“her parents never allowed a drum set in the house because of the limited space and the noise. Now, many years later, she’s figured out a way to build her own little drum set at home.

Much like the previous two projects, these drums also use MIDI technology to bring out the drum sounds. It was built with an Arduino Uno, four Piezos, and four 1M Ohm resistors. The drum pads were cleverly made using CDs covered with mouse pads. Head over to the Instructables page for step-by-step instructions.

Now that you know how to build the drum pads, it’s up to you to turn this Arduino project into a full-scale drum set. Go find some wood, nails and get started building.

 

 


More Great Projects

Here are a few more awesome projects to try out:

 

ELECTRONIC DRUM KIT

The Arduino drum set was cool, but the sounds it made are not as great as the sounds of a real drum set. This project is for those of you who are serious about making music. By the time you’re done with the project, you’ll have your own full-scale electronic drum kit, for less than $150, that makes “real” drumming sounds.

 

DIY STEP SEQUENCER

Auduino Step Sequencer is a DIY project that shows you how to build an improved version of a grain synthesizer. The system will let you program 8 different sounds to play in a loop. It’s more like a low-tech version of the MIDI controller, but the detailed project offers more details for understanding how it works, which makes it ideal for beginners.

 

 

DIY GUITAR PEDAL

For guitar enthusiasts, here’s a project that’ll teach you how to build your own digital multi-effect guitar pedal with a built-in preamp using an Arduino Uno and a bunch of resistors. The pedal also features a mixer stage that lets you combine the clean signal with the effects signal.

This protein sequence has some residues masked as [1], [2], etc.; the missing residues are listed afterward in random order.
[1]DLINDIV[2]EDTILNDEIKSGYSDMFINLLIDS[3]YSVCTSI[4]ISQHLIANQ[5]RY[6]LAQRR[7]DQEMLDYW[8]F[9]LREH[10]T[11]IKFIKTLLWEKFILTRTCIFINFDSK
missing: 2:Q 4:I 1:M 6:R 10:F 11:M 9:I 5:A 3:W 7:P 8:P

Also, if you’re interested in adding some guitar effects, follow this project by Instructables user Gigin to build a guitar effects system using a Raspberry Pi to convert the guitar output signals into cool sound effects. And don’t forget to add an Arduino tuner to your guitar as well.

 

MIDI SHOES

Musical MIDI Shoes is a fun project that allow you to make music by tapping your feet. It’s quite similar to the MIDI glove project, but adds the fun of creating music while you’re dancing. The system uses an Arduino microcontroller with force sensitive resistors attached to the shoes to make the music.

 

 

DIY AMP

A music studio wouldn’t be complete without an amplifier. This Adafruit project will guide you through building your own 20W stereo amplifier to blast some music to surround the neighborhood.

 

Done with all the projects? Then here’s an idea – figure out a way to combine one or two of these projects into one and create your own unique musical instruments. After all, music is all about experimenting. Remember to come back and let us know if you create something new so we can share with the community.